Stars turn out for 'relaxed' tour
Numbers in the Tour de Vineyards bunch may be down, but that only means the quality will be concentrated, with visiting and homegrown talent blended in a rich field across some complex stages.
The country's top two road cyclists and current Olympians are in the field for the four-stage, five-day road cycling event, starting with the prologue tomorrow and finishing on New Year's Eve.
Takaka's Jack Bauer and Christchurch-based Linda Villumsen won the male and female rider of the year awards respectively at the BikeNZ awards earlier this month, following impressive performances at the 2012 London Olympics.
Villumsen finished 18th in the Olympic road race and fourth in the time trial, missing out on a medal by less than two seconds.
Bauer made his Olympic debut in London, competing in the men's road race and time trial. He was in the leading group of the road race, finishing 10th overall, and was 19th in the men's time trial.
In a late entry, received on Christmas Eve, Olympic medallist Hayden Roulston has joined the tour.
At the Beijing Games in 2008, Roulston won the silver medal in the men's 4000m individual pursuit and the bronze medal in the men's 4000m team pursuit.
One of the local stars is Nelson's George Bennett, who now rides for the professional team Radioshack Trek Nissan.
Masters champion Warrick Spence is back to defend his title.
The Tasman Wheelers club is hosting the Woollaston Estates Tour de Vineyards, which will see 30 local riders competing.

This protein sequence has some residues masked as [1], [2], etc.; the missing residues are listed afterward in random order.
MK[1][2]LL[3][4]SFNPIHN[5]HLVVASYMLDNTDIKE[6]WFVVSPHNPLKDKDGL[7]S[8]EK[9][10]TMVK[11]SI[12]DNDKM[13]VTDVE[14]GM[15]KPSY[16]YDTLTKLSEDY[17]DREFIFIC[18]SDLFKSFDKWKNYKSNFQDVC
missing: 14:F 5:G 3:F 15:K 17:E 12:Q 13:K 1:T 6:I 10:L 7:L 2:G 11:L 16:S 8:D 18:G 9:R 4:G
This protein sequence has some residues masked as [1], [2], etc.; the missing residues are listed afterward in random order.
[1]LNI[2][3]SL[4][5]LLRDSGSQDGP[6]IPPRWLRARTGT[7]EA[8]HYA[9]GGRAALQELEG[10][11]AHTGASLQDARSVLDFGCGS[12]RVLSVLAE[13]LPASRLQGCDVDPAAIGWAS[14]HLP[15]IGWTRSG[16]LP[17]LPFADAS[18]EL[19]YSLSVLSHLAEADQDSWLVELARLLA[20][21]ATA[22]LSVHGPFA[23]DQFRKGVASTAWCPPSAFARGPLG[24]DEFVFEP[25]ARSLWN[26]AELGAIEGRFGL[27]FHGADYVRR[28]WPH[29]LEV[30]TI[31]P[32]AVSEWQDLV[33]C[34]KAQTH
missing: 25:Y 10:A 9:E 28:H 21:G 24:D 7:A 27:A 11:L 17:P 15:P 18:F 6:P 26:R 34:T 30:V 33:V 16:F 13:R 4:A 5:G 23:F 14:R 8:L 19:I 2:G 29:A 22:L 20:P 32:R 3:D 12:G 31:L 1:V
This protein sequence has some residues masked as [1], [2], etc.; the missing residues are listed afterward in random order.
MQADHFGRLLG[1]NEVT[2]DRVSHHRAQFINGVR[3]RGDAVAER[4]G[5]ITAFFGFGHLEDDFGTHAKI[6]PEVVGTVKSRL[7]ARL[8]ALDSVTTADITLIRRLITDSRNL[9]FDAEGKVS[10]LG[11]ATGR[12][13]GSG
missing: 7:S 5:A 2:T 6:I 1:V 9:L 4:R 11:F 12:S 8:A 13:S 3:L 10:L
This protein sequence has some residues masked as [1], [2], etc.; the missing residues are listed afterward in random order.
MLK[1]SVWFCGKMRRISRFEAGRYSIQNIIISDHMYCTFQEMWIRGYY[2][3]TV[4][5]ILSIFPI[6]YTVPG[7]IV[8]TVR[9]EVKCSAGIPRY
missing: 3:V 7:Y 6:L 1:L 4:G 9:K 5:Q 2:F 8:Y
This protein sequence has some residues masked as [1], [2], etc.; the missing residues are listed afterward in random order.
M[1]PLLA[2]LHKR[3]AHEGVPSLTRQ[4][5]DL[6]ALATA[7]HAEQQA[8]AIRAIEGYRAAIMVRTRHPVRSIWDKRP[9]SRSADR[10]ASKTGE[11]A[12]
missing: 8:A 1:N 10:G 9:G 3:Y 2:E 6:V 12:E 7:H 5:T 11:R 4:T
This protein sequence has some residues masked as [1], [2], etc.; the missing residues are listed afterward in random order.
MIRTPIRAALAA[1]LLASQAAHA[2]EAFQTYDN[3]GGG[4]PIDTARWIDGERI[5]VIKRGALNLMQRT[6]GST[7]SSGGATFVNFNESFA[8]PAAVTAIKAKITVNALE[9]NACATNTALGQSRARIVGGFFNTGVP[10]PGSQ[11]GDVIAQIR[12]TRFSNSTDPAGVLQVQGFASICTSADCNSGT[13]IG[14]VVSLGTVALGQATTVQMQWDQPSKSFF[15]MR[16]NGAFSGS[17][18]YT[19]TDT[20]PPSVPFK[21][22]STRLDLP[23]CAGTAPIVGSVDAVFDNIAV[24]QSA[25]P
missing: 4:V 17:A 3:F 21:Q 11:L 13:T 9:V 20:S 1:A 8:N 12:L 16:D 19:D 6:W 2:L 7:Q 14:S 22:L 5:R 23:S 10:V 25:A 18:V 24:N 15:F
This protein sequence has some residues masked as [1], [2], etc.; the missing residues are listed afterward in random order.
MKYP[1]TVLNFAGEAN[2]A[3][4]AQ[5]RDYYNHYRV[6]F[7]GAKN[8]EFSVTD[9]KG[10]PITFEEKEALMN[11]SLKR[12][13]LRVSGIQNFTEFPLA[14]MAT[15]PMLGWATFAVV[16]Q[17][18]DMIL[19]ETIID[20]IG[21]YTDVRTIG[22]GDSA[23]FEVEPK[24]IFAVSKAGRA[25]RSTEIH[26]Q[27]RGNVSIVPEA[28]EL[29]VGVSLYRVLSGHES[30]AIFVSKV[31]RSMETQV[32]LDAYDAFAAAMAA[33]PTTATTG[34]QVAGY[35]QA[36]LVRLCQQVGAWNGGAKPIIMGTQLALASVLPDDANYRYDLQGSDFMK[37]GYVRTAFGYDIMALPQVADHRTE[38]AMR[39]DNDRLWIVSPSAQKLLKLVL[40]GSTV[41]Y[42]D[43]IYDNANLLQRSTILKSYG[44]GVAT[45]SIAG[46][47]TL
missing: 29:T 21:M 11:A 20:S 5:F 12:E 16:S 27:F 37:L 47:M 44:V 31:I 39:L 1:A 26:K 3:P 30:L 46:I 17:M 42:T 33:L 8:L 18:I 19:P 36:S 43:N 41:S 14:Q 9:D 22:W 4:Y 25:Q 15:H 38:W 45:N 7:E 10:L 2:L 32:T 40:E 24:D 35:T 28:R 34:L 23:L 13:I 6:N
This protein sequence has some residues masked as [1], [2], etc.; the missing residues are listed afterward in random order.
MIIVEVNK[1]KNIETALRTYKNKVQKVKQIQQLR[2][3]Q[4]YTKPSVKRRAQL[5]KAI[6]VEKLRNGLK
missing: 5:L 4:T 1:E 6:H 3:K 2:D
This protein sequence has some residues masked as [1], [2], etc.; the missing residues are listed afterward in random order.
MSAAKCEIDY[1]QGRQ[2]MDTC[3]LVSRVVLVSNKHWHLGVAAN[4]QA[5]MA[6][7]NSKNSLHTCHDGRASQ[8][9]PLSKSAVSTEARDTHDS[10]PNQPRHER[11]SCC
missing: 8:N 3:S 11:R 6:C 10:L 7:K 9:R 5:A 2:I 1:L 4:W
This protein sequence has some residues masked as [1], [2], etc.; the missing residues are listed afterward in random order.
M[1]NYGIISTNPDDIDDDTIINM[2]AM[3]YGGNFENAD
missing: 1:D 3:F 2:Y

Spokeswoman Jill Ellison said it was great to see the calibre of entries this year, and an under-19 level category for the first time.
"It will be just such a fantastic experience, especially for our young local riders to able to ride with these guys."
Ellison said the tour was known for its relaxed feeling, mixed with strong competition.
"It is known as a friendly tour. It is a pretty relaxed environment.
"People also love coming to Nelson, and it's the attraction of coming to this area," she said.
The elite men's division includes under-23 and under-19 categories, while the women's division has under-19 and masters categories, with the masters division including M1 to M3 and M4+.
The action begins tomorrow with a 4.5-kilometre prologue on a circuit in Hope.
The Tour de Vineyards proper starts on Friday with the first stage, a 22-lap, 55km stage (16 laps and 40km for the women).
The Hill St course is 2km long, briefly touching on Queen St in Richmond. King and Queen of the Mountain (KOM) points will be available, along with Sprint Ace points.
The second stage is a gut-busting 128km slog from Richmond to the top of Takaka Hill.
Saturday's leg of the tour will see two sets of points awarded in the KOM - at Reay Saddle near Golden Downs, and the Takaka Hill summit.
The Moutere circuit makes for a more settled third stage for Sunday. The 128km (105km for women) ride from the Upper Moutere Community Centre will see riders follow the Moutere Highway and the Motueka Valley Highway through Ngatimoti and finishing in Neudorf Rd to complete one lap. A second lap will see the women split from the men and masters to finish the stage.
The final stage will take place on New Year's Eve from a neutralised start at Woollaston Estates. The 74km Woollaston circuit stage (46.5km for women) will round out the tour.
With the race ending in wine country, and the final prizegiving at Woollaston Estates, Ellison said there would be a few celebrations and the Tour De Vineyards would live up to its name.
The Nelson Mail